Notice we can add multiple volumes mappings. The second one maps the apache.conf file we will create in a second to the default website at the container (that way we can just re-use what’s already there and don’t have to create more server instructions).
apache.conf will look like this:
<VirtualHost *:80> DocumentRoot /var/www/html/public <Directory /var/www/html/public> Options Indexes FollowSymLinks MultiViews AllowOverride All Order allow,deny allow from all </Directory> </VirtualHost>
And that’s it! Now we can run our
docker-compose commands again:
$ docker-compose down $ docker-compose build $ docker-compose up
And this time when we visit
http://localhost we should see our fresh Laravel install!
One thing to note is that these containers have their own spaces and thus IP adresses. In order for Laravel to connect to the database container it needs to know where it is. Luckily, we can just use the container name we used in the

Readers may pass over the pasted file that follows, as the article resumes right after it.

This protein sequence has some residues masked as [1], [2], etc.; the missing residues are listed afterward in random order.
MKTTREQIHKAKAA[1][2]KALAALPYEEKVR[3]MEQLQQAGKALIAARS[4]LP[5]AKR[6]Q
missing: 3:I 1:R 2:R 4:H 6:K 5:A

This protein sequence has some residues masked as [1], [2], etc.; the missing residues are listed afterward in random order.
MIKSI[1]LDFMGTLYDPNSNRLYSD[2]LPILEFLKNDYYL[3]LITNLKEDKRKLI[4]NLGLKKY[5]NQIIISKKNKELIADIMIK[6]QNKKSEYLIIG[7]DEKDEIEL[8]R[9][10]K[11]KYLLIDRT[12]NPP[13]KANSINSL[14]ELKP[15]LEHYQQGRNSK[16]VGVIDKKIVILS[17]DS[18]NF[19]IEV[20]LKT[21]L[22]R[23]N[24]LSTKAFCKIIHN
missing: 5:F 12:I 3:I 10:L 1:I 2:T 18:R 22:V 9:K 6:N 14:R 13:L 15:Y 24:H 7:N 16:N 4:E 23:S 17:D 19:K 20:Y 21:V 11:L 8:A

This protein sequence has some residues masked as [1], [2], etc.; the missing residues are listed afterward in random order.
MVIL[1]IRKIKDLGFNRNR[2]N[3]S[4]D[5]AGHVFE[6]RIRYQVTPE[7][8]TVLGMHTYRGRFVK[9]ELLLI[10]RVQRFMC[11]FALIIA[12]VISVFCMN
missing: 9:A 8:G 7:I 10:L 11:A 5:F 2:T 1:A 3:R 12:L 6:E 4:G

docker-compose file. So instead of connection to
127.0.0.1 we will connect to host
db. This works, because our mysql container exposes the 3306 port and the webserver container
depends on the mysql container.
Summing it up
We now have a
docker-compose file that instructs Docker to spin up 2 containers, one for our webserver (apache + php) and one for the database. Anyone who pull in the project and runs
docker-compose up will have the exact same work environment since these files will be under version control.
If in the future a developer decides we need another module, package or server setting, he can just modify the Dockerfile or docker-compose settings, commit it, and it will be propagated to all other developers.
If you have any questions feel free to reach me at @stefvdham or in the comments below.